A quarter of UK manufacturing companies are putting their IT systems at risk by allowing employees to use their own personal devices at work but not having a formal bring-your-own-device (BYOD) policy in place, according to research carried out by cloud computing specialist Intrinsic Technology.
Half of all the businesses surveyed allow workers to use their own devices on the company network, but only half of those businesses have a secuity policy in place, meaning for the other half there is a huge risk to their IT security.
An illustrative case in point is Vodafone Germany, where a hacker reportedly stole data containing two million customers’ details.
“This attack could only be carried out with high criminal intent and insider knowledge and was launched deep inside the IT infrastructure of the company,” said the operator.
“Manufacturers are seeing the benefits of allowing employees to use their own devices, with increased productivity and cost reduction both appealing. However, if security isn’t formalised then businesses are playing a dangerous game,” says Steve Browell, CTO at Intrinsic Technology.
Formal BYOD policies broadly cover security and correct usage. A policy might provide scenarios such as what happens to devices and data when employees leave the company. Staff could quite easily take sensitive data when they move on unless strict rules are in place.
Policies can also set out what technology measurements need be in place, such as remote data wiping services and agreements, in the event of loss or theft.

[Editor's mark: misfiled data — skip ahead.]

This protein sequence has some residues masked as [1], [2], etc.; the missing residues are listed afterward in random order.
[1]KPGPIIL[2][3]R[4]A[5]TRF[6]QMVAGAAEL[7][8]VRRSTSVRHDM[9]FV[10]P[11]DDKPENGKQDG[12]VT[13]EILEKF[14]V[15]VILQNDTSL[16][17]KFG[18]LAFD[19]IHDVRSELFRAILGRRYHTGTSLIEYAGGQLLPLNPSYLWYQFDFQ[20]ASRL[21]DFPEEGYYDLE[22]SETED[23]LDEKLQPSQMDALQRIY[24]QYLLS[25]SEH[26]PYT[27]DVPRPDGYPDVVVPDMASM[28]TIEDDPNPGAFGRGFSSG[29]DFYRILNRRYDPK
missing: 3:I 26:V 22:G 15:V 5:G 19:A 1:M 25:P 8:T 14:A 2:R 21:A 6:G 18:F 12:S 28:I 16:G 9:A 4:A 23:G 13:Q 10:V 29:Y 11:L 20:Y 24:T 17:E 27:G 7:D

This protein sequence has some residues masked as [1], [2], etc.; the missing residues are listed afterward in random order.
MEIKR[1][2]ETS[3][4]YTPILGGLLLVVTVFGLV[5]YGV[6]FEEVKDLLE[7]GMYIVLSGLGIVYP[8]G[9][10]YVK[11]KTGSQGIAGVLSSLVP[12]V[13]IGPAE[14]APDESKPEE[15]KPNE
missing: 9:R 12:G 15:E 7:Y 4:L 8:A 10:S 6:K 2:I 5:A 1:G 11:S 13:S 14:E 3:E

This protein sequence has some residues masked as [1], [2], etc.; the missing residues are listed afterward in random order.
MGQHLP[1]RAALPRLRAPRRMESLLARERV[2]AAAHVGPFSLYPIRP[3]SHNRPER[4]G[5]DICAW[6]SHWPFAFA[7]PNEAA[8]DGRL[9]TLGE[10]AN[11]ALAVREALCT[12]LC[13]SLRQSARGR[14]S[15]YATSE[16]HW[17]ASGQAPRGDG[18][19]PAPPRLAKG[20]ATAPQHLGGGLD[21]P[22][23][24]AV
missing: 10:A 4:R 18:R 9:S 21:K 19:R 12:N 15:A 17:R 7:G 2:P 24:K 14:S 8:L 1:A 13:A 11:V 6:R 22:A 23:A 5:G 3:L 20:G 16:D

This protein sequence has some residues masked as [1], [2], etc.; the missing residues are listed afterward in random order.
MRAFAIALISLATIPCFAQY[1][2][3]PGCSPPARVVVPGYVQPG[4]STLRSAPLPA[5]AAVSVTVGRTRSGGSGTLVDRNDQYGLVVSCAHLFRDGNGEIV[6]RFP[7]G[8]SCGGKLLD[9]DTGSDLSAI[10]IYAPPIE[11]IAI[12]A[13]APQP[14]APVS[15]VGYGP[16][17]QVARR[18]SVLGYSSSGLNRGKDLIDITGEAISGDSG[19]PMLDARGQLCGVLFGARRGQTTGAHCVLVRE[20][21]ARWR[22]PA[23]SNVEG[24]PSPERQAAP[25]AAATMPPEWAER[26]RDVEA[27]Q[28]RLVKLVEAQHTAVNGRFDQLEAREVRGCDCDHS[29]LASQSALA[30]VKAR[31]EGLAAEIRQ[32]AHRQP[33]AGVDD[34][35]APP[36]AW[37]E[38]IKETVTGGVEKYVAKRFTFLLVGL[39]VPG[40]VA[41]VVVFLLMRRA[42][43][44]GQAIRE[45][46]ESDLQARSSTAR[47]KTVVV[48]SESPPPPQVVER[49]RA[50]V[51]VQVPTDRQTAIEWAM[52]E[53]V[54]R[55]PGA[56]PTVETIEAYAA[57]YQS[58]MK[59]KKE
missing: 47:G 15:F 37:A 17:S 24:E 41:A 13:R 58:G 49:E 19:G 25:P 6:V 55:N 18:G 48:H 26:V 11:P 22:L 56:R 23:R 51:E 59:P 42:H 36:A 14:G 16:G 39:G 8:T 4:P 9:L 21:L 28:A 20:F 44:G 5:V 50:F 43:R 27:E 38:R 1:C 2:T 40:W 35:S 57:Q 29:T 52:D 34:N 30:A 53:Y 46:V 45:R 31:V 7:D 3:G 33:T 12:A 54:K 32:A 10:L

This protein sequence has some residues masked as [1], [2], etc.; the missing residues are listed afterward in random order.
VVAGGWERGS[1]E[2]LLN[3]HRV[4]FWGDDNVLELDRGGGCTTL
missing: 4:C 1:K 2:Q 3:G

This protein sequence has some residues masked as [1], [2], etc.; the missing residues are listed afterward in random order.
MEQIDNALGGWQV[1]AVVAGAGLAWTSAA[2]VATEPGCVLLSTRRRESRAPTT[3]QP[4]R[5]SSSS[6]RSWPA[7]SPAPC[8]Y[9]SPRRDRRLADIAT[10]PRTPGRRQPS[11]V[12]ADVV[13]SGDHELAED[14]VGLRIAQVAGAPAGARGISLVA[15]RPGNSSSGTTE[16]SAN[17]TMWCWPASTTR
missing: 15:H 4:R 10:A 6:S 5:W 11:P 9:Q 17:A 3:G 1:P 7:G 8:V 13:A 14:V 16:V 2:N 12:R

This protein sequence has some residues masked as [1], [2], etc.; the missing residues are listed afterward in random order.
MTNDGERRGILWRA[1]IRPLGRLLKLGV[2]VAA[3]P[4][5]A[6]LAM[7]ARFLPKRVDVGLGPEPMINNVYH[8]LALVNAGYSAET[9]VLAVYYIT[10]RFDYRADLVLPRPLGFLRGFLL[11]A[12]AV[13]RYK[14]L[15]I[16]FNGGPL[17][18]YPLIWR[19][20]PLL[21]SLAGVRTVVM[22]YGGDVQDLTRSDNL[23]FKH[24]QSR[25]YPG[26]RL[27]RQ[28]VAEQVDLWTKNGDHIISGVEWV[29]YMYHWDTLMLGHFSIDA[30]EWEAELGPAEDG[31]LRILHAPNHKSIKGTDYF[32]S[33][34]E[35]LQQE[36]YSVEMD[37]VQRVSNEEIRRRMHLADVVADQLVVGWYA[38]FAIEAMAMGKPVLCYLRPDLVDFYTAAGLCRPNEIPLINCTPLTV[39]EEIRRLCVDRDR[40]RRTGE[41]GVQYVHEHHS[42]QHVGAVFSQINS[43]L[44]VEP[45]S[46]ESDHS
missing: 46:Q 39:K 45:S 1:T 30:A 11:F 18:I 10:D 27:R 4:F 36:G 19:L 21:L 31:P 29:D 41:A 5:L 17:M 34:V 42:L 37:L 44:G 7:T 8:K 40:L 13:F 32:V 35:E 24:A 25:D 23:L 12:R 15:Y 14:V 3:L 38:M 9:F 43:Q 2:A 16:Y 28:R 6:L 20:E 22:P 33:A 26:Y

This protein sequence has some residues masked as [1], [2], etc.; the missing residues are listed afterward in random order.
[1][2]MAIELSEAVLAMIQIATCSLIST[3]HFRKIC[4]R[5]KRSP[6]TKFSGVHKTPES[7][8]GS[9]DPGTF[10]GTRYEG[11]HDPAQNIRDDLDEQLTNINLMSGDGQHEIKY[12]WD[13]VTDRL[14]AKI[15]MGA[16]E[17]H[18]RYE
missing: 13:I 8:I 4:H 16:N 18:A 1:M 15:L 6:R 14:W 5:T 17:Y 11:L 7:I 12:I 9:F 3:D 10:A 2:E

Internal IT departments have much less control over employee-owned devices, so cannot guarantee they have the latest security measures installed.
“Employee-owned devices are more likely to be exposed to malware and viruses outside work hours, which can then in turn access the corporate network and infect critical information,” Browell says.
“They also contain corporate information which is not always adequately protected leading to data loss in the event of theft or loss. ”
Intrinsic Technology surveyed CIOs from manufacturing organisations with over 1000 employees.
Intrinsic says the mobile revolution is gaining momentum, with the research also revealing that 40 per cent of manufacturing CIOs believe that buying desktops will become obsolete within four years. The company is calling on firms to prioritise security and strong governance when sanctioning BYOD.
“Manufacturers shouldn’t shy away from reaping the rewards of employees using their own devices, but security must come first. A well-designed BYOD policy, and a clearly articulated guide on how own devices should be used, can limit the risks and put the power back in the hands of the company,” Browell concludes.